The article was published in Proceedings in the National Academy of Sciences. The authors conclude: “This anthropogenic pollution of the South American atmosphere precedes the commencement of the Industrial Revolution by ∼240 y(ears).” Some scientists say that human-caused air pollution – “though agriculture, mining, fossil fuel production and other industrial activities” – has put us in a period known as Anthropocene. However scientists debate about when exactly this period began and Gabrielli’s recent findings would suggest that the period started earlier than previously thought.

The research was funded by the National Science Foundation (NSF) Paleoclimate.

Climate change denial is a turnoff to voters, poll finds


The United States capitol (Snapper CR29 / Flickr)
The United States Capitol (Snapper CR29 / Flickr)

Voters are overwhelmingly less likely to vote for a candidate who calls climate change a “hoax,” according to a recent poll.

The survey, conducted by The New York Times, Stanford University and research group Resources for the Future, gathered opinions from voters related to climate change and politics. It found that an overwhelming majority of voters believe global warming will pose serious problems for the country if nothing is done to curb it, and that Americans are more likely to vote for a candidate who takes climate change seriously. In addition, 78% of respondents, including 60% of self-identified Republicans, agreed that the federal government should act to limit the amount of greenhouse gases emitted by U.S. businesses.

Of note were the responses provided by Republicans, which indicate a shift away from outright climate science denial. While 48% of Republicans were more likely to vote for a candidate who said, “I believe that global warming has been happening for the past 100 years, mainly because we have been burning fossil fuels and putting out greenhouse gasses,” the same number, 48%, were less likely to vote for a candidate who said, “The science on global warming is a hoax and is an attempt to perpetrate a fraud on the American people.” However, politicians who use the “I’m not a scientist” line, an attempt at a non-answer, also scored favorably among Republicans, with 37% saying they would be more likely to vote for a candidate who used similar language regarding climate change.

This comes after a U.S. Senate resolution on climate science passed 98-1, stating that “climate change is real and not a hoax.” Challenges persist, however, in convincing Senate members that human activity causes climate change, with members split about evenly at 50-49. This led a panel of Iowa scientists to publish an editorial in The Des Moines Register further clarifying the general consensus among climate scientists: “We know humans, by adding greenhouse gases to the atmosphere, have altered the climate.”

See the full poll results here: Global Warming: What Should Be Done?

EPA faces lawsuits for animal confinement air pollution


A pig at St Werburghs City Farm in the United Kingdom. (Ed Mitchell/Flickr)
A pig at St Werburghs City Farm in the United Kingdom. (Ed Mitchell/Flickr)

Nick Fetty | January 29, 2015

Two lawsuits were brought against the U.S. Environmental Protection Agency on Wednesday alleging that the group isn’t doing enough to prevent air pollution caused by large animal confinement facilities.

The lawsuits filed in U.S. District Court in Washington D.C. were brought about by a coalition of eight groups including the  Environmental Integrity Project, the Humane Society of the United States, Center for Food Safety, Sierra Club, Friends of the Earth, Clean Wisconsin, Iowa Citizens for Community Improvement, and the Association of Irritated Residents (represented by the Center on Race, Poverty & the Environment). The coalition says that the lack of regulation by the EPA has allowed factory farms to pollute the air and threaten public health.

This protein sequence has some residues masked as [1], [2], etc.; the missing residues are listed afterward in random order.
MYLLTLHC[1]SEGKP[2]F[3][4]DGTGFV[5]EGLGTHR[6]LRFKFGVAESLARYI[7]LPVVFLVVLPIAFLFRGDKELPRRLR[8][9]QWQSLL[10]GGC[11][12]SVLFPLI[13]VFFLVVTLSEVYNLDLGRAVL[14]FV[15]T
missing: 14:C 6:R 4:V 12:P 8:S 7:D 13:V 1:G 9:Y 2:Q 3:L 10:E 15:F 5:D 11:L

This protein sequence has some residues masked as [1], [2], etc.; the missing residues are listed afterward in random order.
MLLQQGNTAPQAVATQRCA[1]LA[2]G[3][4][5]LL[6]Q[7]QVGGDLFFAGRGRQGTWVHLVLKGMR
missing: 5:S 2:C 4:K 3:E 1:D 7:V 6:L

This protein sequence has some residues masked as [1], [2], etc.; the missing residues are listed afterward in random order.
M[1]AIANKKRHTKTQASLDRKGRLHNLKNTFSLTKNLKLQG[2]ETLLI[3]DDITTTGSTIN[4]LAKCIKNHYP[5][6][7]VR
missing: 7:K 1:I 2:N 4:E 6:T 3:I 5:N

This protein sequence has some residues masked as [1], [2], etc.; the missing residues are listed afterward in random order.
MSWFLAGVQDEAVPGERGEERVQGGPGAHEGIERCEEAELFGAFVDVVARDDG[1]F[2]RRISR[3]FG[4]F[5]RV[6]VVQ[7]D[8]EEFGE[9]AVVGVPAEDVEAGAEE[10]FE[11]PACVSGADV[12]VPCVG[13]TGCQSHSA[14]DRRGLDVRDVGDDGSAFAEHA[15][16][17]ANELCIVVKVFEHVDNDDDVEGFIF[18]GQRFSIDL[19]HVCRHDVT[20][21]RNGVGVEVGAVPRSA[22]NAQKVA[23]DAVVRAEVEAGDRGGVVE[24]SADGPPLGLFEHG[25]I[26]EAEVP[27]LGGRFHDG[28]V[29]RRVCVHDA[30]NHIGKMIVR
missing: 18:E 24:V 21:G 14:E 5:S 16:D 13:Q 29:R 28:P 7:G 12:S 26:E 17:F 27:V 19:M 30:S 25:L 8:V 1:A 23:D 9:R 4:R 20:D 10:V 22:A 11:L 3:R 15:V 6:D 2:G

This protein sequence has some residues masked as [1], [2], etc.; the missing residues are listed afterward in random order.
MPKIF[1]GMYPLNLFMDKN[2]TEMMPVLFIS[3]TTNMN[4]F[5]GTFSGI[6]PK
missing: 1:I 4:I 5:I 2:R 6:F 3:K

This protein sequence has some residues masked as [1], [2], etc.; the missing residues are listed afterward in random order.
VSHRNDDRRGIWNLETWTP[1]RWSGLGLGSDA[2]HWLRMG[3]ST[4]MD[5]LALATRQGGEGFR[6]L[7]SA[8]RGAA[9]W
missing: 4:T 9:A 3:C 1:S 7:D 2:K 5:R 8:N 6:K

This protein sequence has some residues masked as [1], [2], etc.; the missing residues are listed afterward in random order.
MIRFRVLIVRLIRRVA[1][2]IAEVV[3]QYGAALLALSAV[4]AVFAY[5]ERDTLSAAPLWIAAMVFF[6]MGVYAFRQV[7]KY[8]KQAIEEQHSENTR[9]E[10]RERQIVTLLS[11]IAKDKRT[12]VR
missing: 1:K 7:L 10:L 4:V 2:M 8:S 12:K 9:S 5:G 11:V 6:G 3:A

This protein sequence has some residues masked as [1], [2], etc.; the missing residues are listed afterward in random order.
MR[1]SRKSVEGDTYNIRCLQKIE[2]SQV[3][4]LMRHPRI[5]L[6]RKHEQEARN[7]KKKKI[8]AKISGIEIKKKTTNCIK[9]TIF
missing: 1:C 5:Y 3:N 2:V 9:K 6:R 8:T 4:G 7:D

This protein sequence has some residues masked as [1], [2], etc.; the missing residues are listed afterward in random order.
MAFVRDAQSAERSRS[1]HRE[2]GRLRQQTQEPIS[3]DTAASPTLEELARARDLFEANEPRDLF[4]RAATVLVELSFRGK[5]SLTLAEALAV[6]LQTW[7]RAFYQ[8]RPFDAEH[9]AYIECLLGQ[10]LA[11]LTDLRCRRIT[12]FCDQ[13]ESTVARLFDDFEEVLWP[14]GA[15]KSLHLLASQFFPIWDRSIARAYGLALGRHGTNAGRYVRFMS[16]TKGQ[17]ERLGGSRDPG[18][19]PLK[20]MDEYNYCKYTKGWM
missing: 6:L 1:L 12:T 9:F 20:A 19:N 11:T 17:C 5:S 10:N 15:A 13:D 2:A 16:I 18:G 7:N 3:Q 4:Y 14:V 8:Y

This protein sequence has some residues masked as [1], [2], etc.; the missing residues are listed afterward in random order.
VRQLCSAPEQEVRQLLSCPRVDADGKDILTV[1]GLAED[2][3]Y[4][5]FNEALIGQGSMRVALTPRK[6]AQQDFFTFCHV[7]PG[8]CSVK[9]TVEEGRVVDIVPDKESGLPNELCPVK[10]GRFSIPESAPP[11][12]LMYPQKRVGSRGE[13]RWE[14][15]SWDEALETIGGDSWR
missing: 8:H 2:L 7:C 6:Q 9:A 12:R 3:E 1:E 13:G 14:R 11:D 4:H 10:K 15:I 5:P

Specifically the lawsuits pertain to petitions filed in 2009 and 2011. The 2009 petition was filed by the Humane Society of the United States and called for concentrated animal feeding lots – or CAFOs – to be categorized as a source of pollution under the Clean Air Act and for new standards to be enforced on new and existing CAFOs. The Environmental Integrity Project filed the 2011 petition and sought health-based standards for ammonia emissions. The lawsuit asks for the EPA to respond to these petitions within 90 days.

A spokesman for the National Cattlemen’s Beef Association said that beef producers have made efforts to reduce pollution without government intervention and between 2005 and 2011 were able cut emissions in water by 10 percent and greenhouse gas production by 2 percent. However, Iowa Pork Producers and an Iowa State University professor say that the link connecting CAFOs to health hazards is inconclusive.

Tulane researchers studying mockingbird songs to gauge effects of lead pollution


 

A mockingbird perched on a branch in Mexico. (Dennis Jarvis/Flickr)
A mockingbird perched on a branch in Mexico. (Dennis Jarvis/Flickr)

Nick Fetty | January 20, 2015

Researchers at Tulane University in New Orleans are studying songs sung by mockingbirds to determine the effects of lead levels in the environment.

Dr. Renata Ribeiro – an adjunct professor in the Department of Ecology and Evolutionary Biology – has been studying the Northern Mockingbird. As the name implies, these birds often imitate the songs sang by other birds as well as car alarms, emergency sirens, and other sounds. The singing ability of male mockingbirds is crucial to finding a mate.

Ribeiro and other researchers are studying how the Northern Mockingbird and its songs are affected by lead pollution which contaminates much of the soil in The Big Easy. A 2011 study by Tulane University found that nearly two-thirds of New Orleans homes and yards contain “dangerous” levels of lead. Researchers attributed the high levels of lead to the demolition and renovation of houses after Hurricane Katrina as well as the large number of homes constructed before lead was banned from house paint in 1978. The Louisiana Department of Environmental Quality has also reported air quality concerns in the state’s biggest city. Exposure to unsafe levels of lead and other environmental pollution has been tied to learning disabilities in children as well as neurological damage in animals.

Ribeiro’s efforts are part of a one-year study sponsored by the Morris Animal Foundation. She and her team will return to the field next month as the birds become more active again in preparation for mating season.